I conclude that the defendant has the right to extract and sell the oil from under its right of way in the manner now being followed by it and that the United States has no present interest in the oil or any right to an injunction to stay its extraction and sale and no right to an accounting.
There are other contentions earnestly presented in briefs and arguments of counsel which I have considered but do not discuss except to say that they do not, in my opinion, affect the soundness of the conclusions I have reached and expressed herein. Perhaps it should be said that in my opinion the pleadings and judgment in the condemnation suit in this court entitled United States of America v. 2,319 Acres of Land in Jackson and Union Counties, Illinois, and Paul W. Baker, et al., at Law No. 2916, involving a tract of land through which defendant's right of way passed in no way operates as res judicata of any essential issue before the court. I am of opinion that plaintiff's contention that the Act of May 21, 1930, 46 Stat. 373, 30 U.S.C.A. § 301, is applicable here and requires the lessee to have an oil lease from plaintiff before he can lawfully extract and dispose of the oil from under defendant's right of way is not tenable. *25 Though said statute is made applicable to lands embraced in railroad or other rights of way acquired under any law of the United States whether the same be a base fee or mere easement it is not applicable in the case before the court for the reason that the United States, by the Act of September 20, 1850 granted the fee in the right of way subject only to an implied condition of reverter and retained no interest in the oil and has no interest subject to lease.
Counsel for defendant Illinois Central Railroad Company may prepare the formal findings of fact and decree pursuant to this opinion and present same upon notice.NOTES
 "Be it enacted by the Senate and House of Representatives of the United States of America in Congress assembled, That the right of way through the public lands be, and the same is hereby, granted to the State of Illinois for the construction of a railroad from the southern terminus of the Illinois and Michigan Canal to a point at or near the junction of the Ohio and Mississippi Rivers, with a branch of the same to Chicago, on Lake Michigan, and another via the town of Galena in said State, to Dubuque in the State of Iowa, with the right also to take necessary materials of earth, stones, timber, etc., for the construction thereof; Provided, That the right of way shall not exceed one hundred feet on each side of the length thereof, and a copy of the survey of said road and branches, made under the direction of the legislature, shall be forwarded to the proper local land offices respectively, and to the general land office at Washington city, within ninety days after the completion of the same."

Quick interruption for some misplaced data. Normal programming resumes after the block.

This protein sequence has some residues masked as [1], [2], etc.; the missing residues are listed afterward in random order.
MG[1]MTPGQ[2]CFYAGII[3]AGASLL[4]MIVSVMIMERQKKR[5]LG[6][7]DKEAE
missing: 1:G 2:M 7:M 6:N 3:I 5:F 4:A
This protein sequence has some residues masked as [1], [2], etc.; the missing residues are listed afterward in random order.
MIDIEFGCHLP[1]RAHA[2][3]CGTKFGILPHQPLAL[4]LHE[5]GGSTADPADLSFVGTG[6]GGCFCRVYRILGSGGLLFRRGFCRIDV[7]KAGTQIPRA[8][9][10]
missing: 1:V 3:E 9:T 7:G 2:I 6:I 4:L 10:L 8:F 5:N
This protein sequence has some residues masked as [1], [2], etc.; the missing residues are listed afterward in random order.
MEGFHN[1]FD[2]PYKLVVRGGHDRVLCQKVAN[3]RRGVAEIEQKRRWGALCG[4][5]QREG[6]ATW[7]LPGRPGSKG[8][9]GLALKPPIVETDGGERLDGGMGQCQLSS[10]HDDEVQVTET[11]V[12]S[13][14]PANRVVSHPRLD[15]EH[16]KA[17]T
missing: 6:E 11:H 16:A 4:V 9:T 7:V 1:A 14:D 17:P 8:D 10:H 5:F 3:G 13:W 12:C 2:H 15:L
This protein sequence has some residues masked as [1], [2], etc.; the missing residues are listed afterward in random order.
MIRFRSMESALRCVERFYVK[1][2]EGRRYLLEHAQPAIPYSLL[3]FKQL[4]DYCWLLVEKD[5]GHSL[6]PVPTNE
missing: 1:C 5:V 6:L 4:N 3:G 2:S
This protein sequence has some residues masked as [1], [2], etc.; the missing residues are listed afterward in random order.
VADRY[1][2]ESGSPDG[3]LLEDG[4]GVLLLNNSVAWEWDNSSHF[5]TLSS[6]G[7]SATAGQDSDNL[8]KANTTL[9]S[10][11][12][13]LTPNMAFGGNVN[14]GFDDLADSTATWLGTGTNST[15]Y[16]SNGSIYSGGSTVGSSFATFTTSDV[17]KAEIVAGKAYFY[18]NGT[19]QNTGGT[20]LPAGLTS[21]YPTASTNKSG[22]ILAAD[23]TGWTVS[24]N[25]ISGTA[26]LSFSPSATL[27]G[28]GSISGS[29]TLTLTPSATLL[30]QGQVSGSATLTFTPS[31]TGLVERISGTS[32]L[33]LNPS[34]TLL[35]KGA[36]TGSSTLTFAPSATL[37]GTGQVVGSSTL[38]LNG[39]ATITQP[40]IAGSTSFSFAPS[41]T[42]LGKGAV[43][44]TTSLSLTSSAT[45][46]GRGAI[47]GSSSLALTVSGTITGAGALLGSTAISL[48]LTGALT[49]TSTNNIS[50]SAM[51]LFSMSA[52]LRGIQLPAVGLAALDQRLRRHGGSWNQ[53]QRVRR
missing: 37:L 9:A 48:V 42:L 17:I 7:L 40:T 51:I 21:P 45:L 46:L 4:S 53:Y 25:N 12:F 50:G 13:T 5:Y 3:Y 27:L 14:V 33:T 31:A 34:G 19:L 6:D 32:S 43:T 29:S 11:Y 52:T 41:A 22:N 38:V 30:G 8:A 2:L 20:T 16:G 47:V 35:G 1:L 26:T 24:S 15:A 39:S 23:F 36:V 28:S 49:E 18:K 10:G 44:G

"Sec. 2. And be it further enacted, That there be, and is hereby, granted to the State of Illinois, for the purpose of aiding in making the railroad and branches aforesaid, every alternate section of land designated by even numbers, for six sections in width on each side of said road and branches; but in case it shall appear that the United States have, when the line or route of said road and branches is definitely fixed by the authority aforesaid, sold any part of any section hereby granted, or that the right of preemption has attached to the same, then it shall be lawful for any agent or agents to be appointed by the governor of said State, to select, subject to the approval aforesaid, from the lands of the United States most contiguous to the tier of sections above specified, so much land in alternate sections, or parts of sections, as shall be equal to such lands as the United States have sold, or to which the right of preemption has attached as aforesaid, which lands, being equal in quantity to one half of six sections in width on each side of said road and branches, the State of Illinois shall have and hold to and for the use and purpose aforesaid: Provided, That the lands to be so located shall in no case be further than fifteen miles from the line of the road: And further provided, The construction of said road shall be commenced at its southern terminus, at or near the junction of the Ohio and Mississippi Rivers, and its northern terminus upon the Illinois and Michigan Canal simultaneously, and continued from each of said points until completed, when said branch roads shall be constructed, according to the survey and location thereof: Provided further, That the lands hereby granted shall be applied in the construction of said road and branches respectively, in quantities corresponding with the grant for each, and shall be disposed of only as the work progresses, and shall be applied to no other purpose whatsoever: And provided further, That any and all lands reserved to the United States by the act entitled "An Act to grant a quantity of land to the State of Illinois, for the purpose of aiding in opening a canal to connect the waters of the Illinois River with those of Lake Michigan, approved March second, eighteen hundred and twenty-seven, be, and the same are hereby, reserved to the United States from the operations of this act."